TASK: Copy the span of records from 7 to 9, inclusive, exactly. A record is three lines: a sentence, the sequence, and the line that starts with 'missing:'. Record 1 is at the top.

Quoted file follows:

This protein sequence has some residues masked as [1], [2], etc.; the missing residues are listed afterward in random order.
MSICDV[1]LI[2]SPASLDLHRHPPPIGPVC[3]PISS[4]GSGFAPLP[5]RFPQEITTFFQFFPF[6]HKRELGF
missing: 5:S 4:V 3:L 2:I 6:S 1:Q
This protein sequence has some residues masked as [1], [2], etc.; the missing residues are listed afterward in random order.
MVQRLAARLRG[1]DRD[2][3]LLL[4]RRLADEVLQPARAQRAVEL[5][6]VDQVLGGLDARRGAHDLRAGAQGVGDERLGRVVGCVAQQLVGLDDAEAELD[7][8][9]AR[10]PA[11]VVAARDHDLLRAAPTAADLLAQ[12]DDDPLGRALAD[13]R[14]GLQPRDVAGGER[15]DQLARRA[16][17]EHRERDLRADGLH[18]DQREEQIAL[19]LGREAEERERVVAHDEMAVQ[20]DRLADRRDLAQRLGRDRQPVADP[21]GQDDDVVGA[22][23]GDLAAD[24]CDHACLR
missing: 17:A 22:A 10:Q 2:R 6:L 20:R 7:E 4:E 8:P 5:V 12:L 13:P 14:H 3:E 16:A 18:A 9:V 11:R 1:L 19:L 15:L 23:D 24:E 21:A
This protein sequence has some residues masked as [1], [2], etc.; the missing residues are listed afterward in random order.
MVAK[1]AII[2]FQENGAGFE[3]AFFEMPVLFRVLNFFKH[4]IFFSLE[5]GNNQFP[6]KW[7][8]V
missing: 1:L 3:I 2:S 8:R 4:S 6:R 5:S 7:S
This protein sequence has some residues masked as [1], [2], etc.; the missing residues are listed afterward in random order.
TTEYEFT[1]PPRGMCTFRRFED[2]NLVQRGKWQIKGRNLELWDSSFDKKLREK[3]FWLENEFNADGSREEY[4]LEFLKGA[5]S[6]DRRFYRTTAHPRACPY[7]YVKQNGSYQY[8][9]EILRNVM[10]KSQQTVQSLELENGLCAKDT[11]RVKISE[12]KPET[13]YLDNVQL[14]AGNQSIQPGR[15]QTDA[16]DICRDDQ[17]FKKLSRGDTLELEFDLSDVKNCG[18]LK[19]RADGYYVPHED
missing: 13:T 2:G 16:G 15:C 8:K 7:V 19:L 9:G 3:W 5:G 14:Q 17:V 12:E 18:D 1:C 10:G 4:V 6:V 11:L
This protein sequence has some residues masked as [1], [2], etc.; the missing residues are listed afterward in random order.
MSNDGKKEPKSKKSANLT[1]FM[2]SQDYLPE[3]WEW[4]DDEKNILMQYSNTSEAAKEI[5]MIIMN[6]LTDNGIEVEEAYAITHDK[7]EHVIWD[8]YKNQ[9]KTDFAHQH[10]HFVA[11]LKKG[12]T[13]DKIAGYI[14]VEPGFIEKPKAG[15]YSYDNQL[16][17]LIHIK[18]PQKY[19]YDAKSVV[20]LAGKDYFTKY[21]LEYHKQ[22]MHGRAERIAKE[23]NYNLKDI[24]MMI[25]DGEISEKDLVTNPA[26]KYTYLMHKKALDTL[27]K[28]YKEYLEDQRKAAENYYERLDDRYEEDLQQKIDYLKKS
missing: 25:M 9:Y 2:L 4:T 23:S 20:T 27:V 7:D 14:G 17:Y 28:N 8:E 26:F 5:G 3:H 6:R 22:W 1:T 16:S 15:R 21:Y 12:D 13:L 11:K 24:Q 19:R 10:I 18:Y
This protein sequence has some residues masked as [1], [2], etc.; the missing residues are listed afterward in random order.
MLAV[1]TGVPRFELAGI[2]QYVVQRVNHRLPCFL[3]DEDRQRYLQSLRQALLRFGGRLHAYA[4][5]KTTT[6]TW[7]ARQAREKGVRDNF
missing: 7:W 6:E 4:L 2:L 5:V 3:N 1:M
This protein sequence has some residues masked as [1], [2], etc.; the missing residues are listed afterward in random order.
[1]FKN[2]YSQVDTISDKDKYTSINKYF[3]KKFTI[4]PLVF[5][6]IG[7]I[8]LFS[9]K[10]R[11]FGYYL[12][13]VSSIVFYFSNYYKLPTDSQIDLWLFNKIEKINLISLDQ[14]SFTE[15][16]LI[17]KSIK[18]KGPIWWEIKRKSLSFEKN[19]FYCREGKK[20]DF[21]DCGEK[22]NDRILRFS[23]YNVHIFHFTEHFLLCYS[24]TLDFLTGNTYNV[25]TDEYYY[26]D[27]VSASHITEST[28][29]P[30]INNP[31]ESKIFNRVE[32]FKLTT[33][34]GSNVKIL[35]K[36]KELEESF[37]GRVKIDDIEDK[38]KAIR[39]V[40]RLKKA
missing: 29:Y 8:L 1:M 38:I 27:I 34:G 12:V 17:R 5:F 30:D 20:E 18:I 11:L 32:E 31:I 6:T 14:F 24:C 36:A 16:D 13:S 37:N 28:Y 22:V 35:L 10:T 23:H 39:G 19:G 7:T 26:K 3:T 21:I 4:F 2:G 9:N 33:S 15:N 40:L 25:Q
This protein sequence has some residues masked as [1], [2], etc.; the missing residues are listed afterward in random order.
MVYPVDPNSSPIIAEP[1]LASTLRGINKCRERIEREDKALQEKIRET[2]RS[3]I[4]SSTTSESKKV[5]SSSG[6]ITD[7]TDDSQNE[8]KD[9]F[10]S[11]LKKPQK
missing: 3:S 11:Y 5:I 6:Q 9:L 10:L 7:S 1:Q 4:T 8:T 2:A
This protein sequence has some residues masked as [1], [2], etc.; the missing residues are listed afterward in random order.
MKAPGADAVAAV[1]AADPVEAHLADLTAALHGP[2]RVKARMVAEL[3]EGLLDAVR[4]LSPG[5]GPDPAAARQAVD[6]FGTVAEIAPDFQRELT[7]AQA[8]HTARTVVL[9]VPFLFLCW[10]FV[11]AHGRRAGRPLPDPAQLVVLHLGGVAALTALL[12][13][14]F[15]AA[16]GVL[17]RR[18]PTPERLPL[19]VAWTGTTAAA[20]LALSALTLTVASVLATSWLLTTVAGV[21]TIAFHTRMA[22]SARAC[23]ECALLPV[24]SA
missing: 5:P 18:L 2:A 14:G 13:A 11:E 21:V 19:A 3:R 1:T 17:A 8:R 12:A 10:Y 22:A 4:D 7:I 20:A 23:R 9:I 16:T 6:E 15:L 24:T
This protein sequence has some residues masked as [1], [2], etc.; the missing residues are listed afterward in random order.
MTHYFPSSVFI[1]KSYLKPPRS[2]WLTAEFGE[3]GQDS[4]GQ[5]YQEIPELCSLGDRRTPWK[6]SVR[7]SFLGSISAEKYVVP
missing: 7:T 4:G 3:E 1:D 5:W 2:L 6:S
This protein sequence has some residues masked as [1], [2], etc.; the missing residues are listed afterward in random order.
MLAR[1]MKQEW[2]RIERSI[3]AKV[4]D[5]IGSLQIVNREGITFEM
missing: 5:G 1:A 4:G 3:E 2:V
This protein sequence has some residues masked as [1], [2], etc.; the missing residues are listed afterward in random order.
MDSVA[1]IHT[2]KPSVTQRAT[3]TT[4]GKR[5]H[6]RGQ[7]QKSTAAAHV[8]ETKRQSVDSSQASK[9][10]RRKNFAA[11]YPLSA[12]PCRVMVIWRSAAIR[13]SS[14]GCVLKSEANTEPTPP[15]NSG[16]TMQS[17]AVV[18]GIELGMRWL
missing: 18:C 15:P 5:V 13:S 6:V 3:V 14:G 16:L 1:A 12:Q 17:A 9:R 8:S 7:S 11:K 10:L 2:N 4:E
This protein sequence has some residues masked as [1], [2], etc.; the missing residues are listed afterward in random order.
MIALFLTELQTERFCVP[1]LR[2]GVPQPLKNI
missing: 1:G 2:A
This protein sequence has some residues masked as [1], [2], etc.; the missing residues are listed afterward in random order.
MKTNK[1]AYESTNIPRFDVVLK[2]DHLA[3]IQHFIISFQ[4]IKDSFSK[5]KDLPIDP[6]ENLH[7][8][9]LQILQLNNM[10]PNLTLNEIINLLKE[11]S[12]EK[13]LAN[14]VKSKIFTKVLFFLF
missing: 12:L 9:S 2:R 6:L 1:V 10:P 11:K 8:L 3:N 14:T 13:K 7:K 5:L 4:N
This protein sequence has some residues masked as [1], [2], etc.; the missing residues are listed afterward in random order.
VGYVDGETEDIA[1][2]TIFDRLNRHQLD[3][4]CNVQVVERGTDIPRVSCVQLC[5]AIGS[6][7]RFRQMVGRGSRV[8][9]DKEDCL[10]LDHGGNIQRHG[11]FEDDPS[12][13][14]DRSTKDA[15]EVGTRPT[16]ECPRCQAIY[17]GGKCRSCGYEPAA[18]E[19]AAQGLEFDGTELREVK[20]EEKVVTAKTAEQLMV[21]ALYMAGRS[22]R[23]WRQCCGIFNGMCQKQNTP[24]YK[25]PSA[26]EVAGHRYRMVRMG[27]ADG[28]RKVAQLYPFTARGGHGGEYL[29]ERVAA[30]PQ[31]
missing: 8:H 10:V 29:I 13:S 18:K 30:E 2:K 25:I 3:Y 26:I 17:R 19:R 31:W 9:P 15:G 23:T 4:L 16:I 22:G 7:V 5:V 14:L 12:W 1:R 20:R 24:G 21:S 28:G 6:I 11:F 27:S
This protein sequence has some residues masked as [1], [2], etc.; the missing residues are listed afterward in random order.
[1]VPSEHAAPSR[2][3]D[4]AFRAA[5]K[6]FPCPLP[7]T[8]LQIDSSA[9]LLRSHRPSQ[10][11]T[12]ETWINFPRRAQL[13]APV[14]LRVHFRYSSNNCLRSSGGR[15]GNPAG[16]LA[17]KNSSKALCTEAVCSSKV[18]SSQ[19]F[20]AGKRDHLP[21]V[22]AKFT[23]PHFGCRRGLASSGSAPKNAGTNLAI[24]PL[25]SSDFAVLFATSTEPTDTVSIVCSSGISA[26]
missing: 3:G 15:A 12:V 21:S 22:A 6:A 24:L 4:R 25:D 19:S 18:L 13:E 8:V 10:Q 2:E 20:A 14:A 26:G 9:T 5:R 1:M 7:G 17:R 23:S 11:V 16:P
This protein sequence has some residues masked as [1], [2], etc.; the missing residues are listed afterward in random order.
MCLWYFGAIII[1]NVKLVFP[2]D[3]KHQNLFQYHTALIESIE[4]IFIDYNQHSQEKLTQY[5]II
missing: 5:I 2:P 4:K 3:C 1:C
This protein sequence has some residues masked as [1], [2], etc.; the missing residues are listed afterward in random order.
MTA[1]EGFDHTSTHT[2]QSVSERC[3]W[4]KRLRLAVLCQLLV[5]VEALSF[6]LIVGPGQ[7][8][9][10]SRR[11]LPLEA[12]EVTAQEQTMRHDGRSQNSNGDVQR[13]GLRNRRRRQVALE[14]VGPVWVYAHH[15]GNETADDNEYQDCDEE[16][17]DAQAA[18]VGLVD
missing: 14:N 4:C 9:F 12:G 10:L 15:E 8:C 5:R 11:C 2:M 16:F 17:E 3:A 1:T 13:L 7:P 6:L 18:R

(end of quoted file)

This protein sequence has some residues masked as [1], [2], etc.; the missing residues are listed afterward in random order.
[1]FKN[2]YSQVDTISDKDKYTSINKYF[3]KKFTI[4]PLVF[5][6]IG[7]I[8]LFS[9]K[10]R[11]FGYYL[12][13]VSSIVFYFSNYYKLPTDSQIDLWLFNKIEKINLISLDQ[14]SFTE[15][16]LI[17]KSIK[18]KGPIWWEIKRKSLSFEKN[19]FYCREGKK[20]DF[21]DCGEK[22]NDRILRFS[23]YNVHIFHFTEHFLLCYS[24]TLDFLTGNTYNV[25]TDEYYY[26]D[27]VSASHITEST[28][29]P[30]INNP[31]ESKIFNRVE[32]FKLTT[33][34]GSNVKIL[35]K[36]KELEESF[37]GRVKIDDIEDK[38]KAIR[39]V[40]RLKKA
missing: 29:Y 8:L 1:M 38:I 27:I 34:G 12:V 17:R 5:F 30:D 20:E 18:I 11:L 32:E 31:I 6:T 14:F 24:C 36:A 16:D 13:S 37:N 28:Y 22:V 35:L 10:T 23:H 39:G 19:G 7:T 26:K 3:T 21:I 4:F 2:G 9:N 33:S 15:N 40:L 25:Q
This protein sequence has some residues masked as [1], [2], etc.; the missing residues are listed afterward in random order.
MVYPVDPNSSPIIAEP[1]LASTLRGINKCRERIEREDKALQEKIRET[2]RS[3]I[4]SSTTSESKKV[5]SSSG[6]ITD[7]TDDSQNE[8]KD[9]F[10]S[11]LKKPQK
missing: 3:S 11:Y 5:I 6:Q 9:L 10:L 7:S 1:Q 4:T 8:T 2:A
This protein sequence has some residues masked as [1], [2], etc.; the missing residues are listed afterward in random order.
MKAPGADAVAAV[1]AADPVEAHLADLTAALHGP[2]RVKARMVAEL[3]EGLLDAVR[4]LSPG[5]GPDPAAARQAVD[6]FGTVAEIAPDFQRELT[7]AQA[8]HTARTVVL[9]VPFLFLCW[10]FV[11]AHGRRAGRPLPDPAQLVVLHLGGVAALTALL[12][13][14]F[15]AA[16]GVL[17]RR[18]PTPERLPL[19]VAWTGTTAAA[20]LALSALTLTVASVLATSWLLTTVAGV[21]TIAFHTRMA[22]SARAC[23]ECALLPV[24]SA
missing: 5:P 18:L 2:A 14:G 13:A 11:E 21:V 19:A 3:R 1:T 17:A 8:R 12:A 10:Y 22:A 4:D 7:I 20:A 23:R 9:I 16:T 6:E 15:L 24:T